updated 5/16/2005 8:31:56 AM ET 2005-05-16T12:31:56

Guest: Al Sharpton, David Gascon, Stacey Honowitz, William Fallon, Yale Galanter, Dana Kennedy, Michael Medved, Dylan De Silva

JOE SCARBOROUGH, HOST:  One-hundred-twenty bullets fired into this SUV in a residential California neighborhood.  But is it a case of racial targeting?  Tonight‘s top headline:  Rev. Al Sharpton says yes, and he is here to tell us why. 

Welcome to SCARBOROUGH COUNTRY: No passport required, and only common sense allowed.

The sheriff‘s office is investigating.  Today, deputies are apologizing.  The Rev. Al Sharpton says he wants more answers.  But was race really the issue here?  That‘s tonight‘s SCARBOROUGH COUNTRY showdown. 

Then, Michael Jackson‘s former lawyer says, Jackson himself was a target.  If and when will Jay Leno be taking the stand?  We are going to have the very latest in Michael Jackson‘s crazy show trial. Focusing on Mark Geragos, the lawyer to the stars who defended Robert Downey Jr., and lost; Winona Ryder, and lost; Scott Peterson, and lost.  So why do celebs keep hiring this guy?  We are going to be asking the experts.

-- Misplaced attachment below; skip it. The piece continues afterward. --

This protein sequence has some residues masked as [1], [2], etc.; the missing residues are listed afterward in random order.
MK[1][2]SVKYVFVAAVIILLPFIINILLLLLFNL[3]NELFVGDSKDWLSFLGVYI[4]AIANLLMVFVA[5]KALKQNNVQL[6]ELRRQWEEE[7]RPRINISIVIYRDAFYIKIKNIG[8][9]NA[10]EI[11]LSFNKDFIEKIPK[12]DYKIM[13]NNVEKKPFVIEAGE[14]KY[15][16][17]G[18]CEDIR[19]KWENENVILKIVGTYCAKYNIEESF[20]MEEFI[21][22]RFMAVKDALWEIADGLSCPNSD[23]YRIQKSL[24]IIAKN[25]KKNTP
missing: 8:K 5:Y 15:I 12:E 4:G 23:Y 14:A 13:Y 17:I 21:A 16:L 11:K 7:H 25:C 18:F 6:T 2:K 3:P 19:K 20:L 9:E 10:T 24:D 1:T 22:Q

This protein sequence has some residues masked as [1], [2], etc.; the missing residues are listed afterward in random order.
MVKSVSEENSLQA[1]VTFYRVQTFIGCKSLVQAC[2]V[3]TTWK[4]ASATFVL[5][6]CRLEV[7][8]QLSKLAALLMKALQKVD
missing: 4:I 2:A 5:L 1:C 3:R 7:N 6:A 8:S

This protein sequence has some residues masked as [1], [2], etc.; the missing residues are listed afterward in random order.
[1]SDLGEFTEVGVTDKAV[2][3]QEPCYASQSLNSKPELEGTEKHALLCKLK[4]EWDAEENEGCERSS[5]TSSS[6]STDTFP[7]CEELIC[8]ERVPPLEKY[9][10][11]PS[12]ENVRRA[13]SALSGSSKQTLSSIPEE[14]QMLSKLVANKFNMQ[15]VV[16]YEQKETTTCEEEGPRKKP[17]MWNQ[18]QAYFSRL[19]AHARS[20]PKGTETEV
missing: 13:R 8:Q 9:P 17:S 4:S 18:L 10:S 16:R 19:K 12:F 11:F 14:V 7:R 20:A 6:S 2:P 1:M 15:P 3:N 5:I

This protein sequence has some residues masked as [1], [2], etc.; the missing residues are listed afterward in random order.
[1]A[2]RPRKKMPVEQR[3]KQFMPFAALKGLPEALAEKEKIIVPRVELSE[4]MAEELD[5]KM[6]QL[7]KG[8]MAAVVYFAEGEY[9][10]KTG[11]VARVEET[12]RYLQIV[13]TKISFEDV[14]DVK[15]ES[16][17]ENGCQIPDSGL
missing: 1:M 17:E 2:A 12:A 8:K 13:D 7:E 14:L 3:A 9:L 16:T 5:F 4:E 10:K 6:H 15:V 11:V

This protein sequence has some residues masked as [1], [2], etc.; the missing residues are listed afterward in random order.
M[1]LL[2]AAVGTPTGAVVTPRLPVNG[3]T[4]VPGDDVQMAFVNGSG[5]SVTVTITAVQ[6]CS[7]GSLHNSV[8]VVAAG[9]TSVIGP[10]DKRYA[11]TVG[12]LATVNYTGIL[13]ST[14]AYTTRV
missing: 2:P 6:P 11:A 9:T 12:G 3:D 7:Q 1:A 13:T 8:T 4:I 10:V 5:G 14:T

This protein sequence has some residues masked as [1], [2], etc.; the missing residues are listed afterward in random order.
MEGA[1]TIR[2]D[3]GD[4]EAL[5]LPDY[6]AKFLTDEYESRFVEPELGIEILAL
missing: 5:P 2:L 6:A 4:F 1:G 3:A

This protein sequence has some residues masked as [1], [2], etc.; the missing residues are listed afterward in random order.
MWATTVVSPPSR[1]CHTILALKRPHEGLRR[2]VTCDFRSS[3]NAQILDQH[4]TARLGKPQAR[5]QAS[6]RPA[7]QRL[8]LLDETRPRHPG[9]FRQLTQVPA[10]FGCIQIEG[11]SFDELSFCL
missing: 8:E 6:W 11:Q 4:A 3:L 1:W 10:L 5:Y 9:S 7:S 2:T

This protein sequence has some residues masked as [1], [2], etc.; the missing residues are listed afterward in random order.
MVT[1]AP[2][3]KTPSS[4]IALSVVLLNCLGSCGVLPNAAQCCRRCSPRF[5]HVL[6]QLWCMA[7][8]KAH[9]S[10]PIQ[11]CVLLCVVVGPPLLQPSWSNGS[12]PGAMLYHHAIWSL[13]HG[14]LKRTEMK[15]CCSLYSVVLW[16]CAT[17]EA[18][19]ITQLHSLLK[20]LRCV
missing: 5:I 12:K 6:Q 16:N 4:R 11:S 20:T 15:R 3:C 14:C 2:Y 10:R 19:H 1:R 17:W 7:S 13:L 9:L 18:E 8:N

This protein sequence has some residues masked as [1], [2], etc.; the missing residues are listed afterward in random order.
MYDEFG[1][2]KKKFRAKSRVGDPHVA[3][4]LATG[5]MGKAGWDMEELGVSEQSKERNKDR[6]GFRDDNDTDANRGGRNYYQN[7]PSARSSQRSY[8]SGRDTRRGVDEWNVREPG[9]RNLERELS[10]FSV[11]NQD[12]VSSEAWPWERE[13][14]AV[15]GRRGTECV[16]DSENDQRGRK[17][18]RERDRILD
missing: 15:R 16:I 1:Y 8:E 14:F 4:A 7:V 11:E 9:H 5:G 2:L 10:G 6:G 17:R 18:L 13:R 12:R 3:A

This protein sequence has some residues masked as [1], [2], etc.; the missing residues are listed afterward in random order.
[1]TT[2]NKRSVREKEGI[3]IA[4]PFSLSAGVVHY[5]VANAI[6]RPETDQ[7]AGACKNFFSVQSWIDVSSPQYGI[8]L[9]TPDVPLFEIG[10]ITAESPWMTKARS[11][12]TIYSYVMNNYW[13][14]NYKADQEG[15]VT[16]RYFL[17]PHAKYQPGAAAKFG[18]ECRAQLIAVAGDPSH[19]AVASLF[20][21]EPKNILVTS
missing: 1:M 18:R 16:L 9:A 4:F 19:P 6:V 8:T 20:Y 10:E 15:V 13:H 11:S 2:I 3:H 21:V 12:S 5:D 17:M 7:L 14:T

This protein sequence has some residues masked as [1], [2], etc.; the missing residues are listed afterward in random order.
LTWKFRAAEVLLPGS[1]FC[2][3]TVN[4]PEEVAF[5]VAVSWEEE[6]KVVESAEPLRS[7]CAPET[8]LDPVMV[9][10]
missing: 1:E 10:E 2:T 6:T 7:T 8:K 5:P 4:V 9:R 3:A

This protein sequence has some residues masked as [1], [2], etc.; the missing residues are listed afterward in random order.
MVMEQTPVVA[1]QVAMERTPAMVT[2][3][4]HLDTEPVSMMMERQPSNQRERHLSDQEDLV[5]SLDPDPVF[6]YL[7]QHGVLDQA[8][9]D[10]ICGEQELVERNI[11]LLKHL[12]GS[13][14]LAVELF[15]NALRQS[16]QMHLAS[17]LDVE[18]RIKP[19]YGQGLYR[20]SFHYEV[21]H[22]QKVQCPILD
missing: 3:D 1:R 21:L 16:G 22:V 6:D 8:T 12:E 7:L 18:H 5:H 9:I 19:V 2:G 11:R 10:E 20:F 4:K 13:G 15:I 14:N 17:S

And the little girl‘s photo posted on child pornography Web sites launches an international hunt to save her and to bring a predator to justice.  Now a major break in the case for child investigators.  It‘s the girl they called “the girl without the smile.”

JOE SCARBOROUGH, HOST:  Welcome to our show.  Tonight, in Compton, California, residents there are angry.  And the police are still trying to figure out what caused 10 sheriff‘s deputies to fire over 100 rounds at an unarmed driver in an SUV on Monday.  The driver‘s name is Winston Hayes.  Yesterday, he met with Rev. Al Sharpton, who is demanding an investigation.  Rev. Sharpton has just returned from California, and he joins us now to talk about the case.